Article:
The new edition of the Jackson Hole Report backs up public opinion that Jackson Hole’s housing problem is getting worse.

Compiled by Realtors David and Devon Viehman and Luke Smith, who track and analyze every real estate transaction in Jackson Hole, the report calculated that with only 312 listings available, Jackson Hole has the fewest available homes in over 30 years — 13 fewer than in 2006 and 2007, the peak of the previous housing bubble.

As a result of this scarcity the median price of an available condo in Teton County increased by 61 percent over the past 10 years to $687,000. The median price of a home increased by 32 percent to $1.35 million over the same time period — the highest median single-family home price in the history of Jackson Hole real estate.

“Much higher construction costs and land values make it impossible to build a new home in the valley for under $1 million,” the report reads, “putting the dream of owning a new home out of the reach for most locals.”

Of the 312 home listings, 11 are single-family homes under $1 million. On Monday, when the report was published, the least expensive single-family home in Jackson Hole was $849,000.

The key indicator, according to the report, is that the upper-middle class is wary of selling its “affordable” property for fear of another economic downturn.

Ten years ago the average homeowner might remodel and sell their condo to trade up for a single-family home with a backyard and a garage, which they would later sell for a nicer home in a better location. Ultimately they would then sell that property to buy a piece of property and build their dream home.

“This type of trade-up allowed for a lot of turnover and additional inventory,” the report reads. “Today, there is little to no ‘trading up,’ as most owners still remember the Great Recession and are concerned about overextending themselves.”

The available housing stock is further limited by the strength of the rental market. Investors who purchased foreclosed properties during the recession have continued to maintain those properties as rentals due to the prices tourists will pay for a week in Jackson.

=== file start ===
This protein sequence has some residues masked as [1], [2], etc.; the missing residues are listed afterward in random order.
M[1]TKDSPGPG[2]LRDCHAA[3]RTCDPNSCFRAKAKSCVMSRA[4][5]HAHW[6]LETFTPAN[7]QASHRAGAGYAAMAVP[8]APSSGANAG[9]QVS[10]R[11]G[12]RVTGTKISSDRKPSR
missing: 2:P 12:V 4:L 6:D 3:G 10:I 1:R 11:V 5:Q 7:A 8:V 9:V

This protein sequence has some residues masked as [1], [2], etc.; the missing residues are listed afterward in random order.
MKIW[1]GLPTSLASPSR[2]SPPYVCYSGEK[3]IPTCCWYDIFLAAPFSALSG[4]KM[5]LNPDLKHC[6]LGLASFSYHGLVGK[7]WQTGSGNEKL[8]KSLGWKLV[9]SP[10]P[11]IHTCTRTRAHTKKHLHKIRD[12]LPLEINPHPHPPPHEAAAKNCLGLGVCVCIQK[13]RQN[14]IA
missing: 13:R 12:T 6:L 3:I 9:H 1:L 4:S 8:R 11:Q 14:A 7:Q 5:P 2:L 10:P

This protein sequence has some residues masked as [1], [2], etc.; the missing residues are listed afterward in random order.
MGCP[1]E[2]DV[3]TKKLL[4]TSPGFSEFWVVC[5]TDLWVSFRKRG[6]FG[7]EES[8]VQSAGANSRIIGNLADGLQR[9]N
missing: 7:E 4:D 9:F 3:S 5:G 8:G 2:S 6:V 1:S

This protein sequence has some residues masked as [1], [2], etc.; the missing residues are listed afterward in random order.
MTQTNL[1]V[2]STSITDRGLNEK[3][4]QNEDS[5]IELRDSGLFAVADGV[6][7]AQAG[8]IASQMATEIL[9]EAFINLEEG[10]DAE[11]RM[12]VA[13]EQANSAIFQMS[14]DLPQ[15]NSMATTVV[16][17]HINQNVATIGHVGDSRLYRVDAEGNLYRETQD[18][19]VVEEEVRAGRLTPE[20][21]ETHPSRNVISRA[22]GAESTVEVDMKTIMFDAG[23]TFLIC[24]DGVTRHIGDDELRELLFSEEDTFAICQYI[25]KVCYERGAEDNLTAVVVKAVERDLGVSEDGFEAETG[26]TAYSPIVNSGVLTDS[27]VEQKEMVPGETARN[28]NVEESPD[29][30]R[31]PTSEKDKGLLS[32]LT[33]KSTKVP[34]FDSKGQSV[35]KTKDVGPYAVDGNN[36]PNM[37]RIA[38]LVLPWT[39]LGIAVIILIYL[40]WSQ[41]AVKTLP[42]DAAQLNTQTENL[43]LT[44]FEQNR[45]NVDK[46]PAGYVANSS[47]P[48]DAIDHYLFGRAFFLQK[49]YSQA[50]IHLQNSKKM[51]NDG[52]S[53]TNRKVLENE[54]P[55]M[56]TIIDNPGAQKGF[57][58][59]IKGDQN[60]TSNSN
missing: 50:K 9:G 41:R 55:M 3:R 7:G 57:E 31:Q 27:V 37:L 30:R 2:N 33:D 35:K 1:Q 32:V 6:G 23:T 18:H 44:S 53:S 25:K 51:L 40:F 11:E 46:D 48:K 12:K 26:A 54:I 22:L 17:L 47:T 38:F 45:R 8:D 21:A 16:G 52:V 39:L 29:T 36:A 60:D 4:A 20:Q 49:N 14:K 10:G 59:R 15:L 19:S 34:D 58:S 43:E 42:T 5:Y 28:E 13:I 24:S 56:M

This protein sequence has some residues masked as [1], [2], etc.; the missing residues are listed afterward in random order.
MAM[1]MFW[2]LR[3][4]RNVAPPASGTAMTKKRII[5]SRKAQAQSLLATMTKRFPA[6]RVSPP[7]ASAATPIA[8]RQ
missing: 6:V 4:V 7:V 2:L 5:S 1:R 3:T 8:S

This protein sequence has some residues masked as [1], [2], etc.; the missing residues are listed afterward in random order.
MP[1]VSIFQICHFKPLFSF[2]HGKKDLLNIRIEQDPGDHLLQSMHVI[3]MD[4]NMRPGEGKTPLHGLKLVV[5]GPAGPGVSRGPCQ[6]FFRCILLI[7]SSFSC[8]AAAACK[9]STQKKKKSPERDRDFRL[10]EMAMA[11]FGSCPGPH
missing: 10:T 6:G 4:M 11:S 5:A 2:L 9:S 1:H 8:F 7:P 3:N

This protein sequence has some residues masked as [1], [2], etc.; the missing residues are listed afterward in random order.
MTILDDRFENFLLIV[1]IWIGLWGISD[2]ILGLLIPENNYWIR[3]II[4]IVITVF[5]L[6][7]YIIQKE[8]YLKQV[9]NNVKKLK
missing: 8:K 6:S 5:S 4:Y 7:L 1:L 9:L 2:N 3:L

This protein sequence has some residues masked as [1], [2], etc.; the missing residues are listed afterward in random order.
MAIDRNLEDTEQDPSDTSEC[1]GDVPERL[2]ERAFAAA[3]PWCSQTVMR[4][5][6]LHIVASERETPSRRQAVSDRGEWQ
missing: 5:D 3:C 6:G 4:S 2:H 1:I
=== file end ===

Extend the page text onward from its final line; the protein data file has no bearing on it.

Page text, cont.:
In 2007 there were 116 sales under $500,000 in the first quarter. That number plummeted to just 10 in the first quarter of 2017.

Even with the Jackson Town Council and Teton County Board of County Commission approving plans for over 200 units in the last 12 months, David Viehman said he doesn’t expect a significant market correction anytime soon.

“At some point it’s going to slow down, but at this point I don’t see anything to suggest it’s going to happen anytime soon,” David Viehman said. “Those [200] units are a drop in the bucket. You’d need at least 400 condos and maybe 250 affordable units to make a dent. Maybe if the Porter Estate or the Lockhart land is annexed, divided into town-size lots and homes are built in the $300,000 to $350,000 price range you could see a difference, but I don’t see that happening.”

In fact the opposite is happening, he said. The largest increase in available inventory was for single-family homes valued at $5 million and up.

“As the baby boomers look for a nice place to retire and play with their grandkids, everything points to Jackson,” David Viehman said. “We continue to have no inventory and the demand is only growing.”

According to the annual indicator report released by the town and county planning department, Teton County continues to grow, regardless of commercial or residential development, by more than 200 people a year.

Contact John Spina at 732-5911, or @JHNGtown.

Cody Cottier covers town and state government. He grew up with a view of the Olympic Mountains, and after graduating Washington State University he traded it for a view of the Tetons. Odds are the mountains are where you’ll find him when not on deadline.

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